Find Your Center With Balance Exercises

balance anywhere

The simple practice that’s missing from your exercise routine

Whether you’re just begging to add some movement into your schedule or are a longtime gym rat – good for you! There are countless benefits to exercise, with strength training and cardio at the center of most workouts. But if your exercise routine is solely made up of sweaty cardio sessions and weight lifting, you’re missing out on something major: A balance practice!

A good sense of balance helps align your muscular system, which is important for stability. Without good balance, you can easily fall off that bike, trip while jogging, or pull a muscle doing jumping jacks. An exercise-related injury can be incredibly frustrating, especially when it means you have to put your health goals on hold.

You don’t need any fancy equipment, a gym membership or very much time to work on these balance exercises. Consider sneaking in some stability-strengthening movements in those idle moments of the day: The perfect opportunity could be when you’re waiting in line, talking on the phone or even sitting at your desk.

Before we get to the actual balance exercises, here are some general pointers to keep in mind:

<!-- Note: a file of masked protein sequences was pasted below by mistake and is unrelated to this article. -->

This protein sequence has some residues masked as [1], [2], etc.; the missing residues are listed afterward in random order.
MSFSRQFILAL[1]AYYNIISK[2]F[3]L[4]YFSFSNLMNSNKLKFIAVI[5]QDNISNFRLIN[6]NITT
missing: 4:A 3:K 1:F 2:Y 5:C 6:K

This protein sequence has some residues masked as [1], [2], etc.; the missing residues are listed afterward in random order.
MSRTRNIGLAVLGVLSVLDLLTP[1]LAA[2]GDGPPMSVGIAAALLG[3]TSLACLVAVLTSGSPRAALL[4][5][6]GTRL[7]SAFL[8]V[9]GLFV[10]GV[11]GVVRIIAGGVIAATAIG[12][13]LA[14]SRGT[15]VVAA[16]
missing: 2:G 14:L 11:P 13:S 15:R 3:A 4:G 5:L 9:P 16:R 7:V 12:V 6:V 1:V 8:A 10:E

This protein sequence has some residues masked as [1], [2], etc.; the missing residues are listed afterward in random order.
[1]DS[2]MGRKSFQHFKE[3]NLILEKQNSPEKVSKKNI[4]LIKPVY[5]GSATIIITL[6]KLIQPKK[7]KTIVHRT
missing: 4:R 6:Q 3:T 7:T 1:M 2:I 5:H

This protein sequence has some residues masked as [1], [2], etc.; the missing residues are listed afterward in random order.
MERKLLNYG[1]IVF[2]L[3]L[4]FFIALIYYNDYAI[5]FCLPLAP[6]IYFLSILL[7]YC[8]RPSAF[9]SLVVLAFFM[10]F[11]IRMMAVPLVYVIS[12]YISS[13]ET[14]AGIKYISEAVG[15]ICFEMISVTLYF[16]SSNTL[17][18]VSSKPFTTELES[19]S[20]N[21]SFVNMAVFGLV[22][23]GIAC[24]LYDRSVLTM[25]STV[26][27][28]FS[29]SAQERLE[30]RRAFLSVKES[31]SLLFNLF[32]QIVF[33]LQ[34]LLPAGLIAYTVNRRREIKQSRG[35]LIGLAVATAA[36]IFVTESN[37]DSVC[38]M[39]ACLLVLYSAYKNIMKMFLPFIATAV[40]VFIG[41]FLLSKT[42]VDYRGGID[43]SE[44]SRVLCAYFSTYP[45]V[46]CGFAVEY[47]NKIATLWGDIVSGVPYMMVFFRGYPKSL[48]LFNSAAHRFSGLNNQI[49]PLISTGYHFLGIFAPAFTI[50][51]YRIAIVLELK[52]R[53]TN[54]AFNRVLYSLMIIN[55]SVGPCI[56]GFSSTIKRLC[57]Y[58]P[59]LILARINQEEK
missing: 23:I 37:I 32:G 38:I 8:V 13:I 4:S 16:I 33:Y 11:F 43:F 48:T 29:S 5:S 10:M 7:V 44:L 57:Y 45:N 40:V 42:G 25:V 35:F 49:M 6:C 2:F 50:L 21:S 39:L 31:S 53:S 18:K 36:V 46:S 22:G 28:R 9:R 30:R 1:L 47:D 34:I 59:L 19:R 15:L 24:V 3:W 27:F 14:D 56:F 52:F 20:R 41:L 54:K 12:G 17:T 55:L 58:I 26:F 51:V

• Keep your head neutral: Focus on a still point at eye level to keep everything aligned.
  • Relax your shoulders: Remind yourself to release your shoulders throughout the movements.
  • Don’t arch your back: You might need to reposition throughout your practice to ensure your spine is neutral.
  • Tuck your hips under: You want to create a nice, straight line through your body.

Now, on to the movements.

Balance Exercises

  1. No-hands chair. Try getting out of a chair and sitting down without the use of your hands. You may find it harder than you think. Without your hands you have to work your core (abs and stomach muscles) as well as your thighs. This is a great exercise you can do anywhere.
  1. Shoe tie. Tie your right shoe by standing on your left leg and raising your right knee. Switch feet, then do 2 to 3 times on each side. Another variation is to stand on one leg for a few seconds, with arms stretched out. Gradually Increase the seconds every day.
  1. Baby Tree. Stand on one leg and bring the sole of your other foot onto your shin (never on your knee!). Start at your ankle if your balance is still developing. Bring your hands together at your chest. Hold for 10 seconds and rest, then build up time gradually. This exercise is based on the more difficult yoga pose known as the “Tree” pose, which brings the sole of the foot to the opposite thigh. Keep that as your aspiration!

Give these exercises a try every Monday and throughout the week. After practicing them for a few months, you’ll feel stronger and more balanced in your body. Connect with us to learn more Move It Monday tips on FacebookTwitter, or Instagram.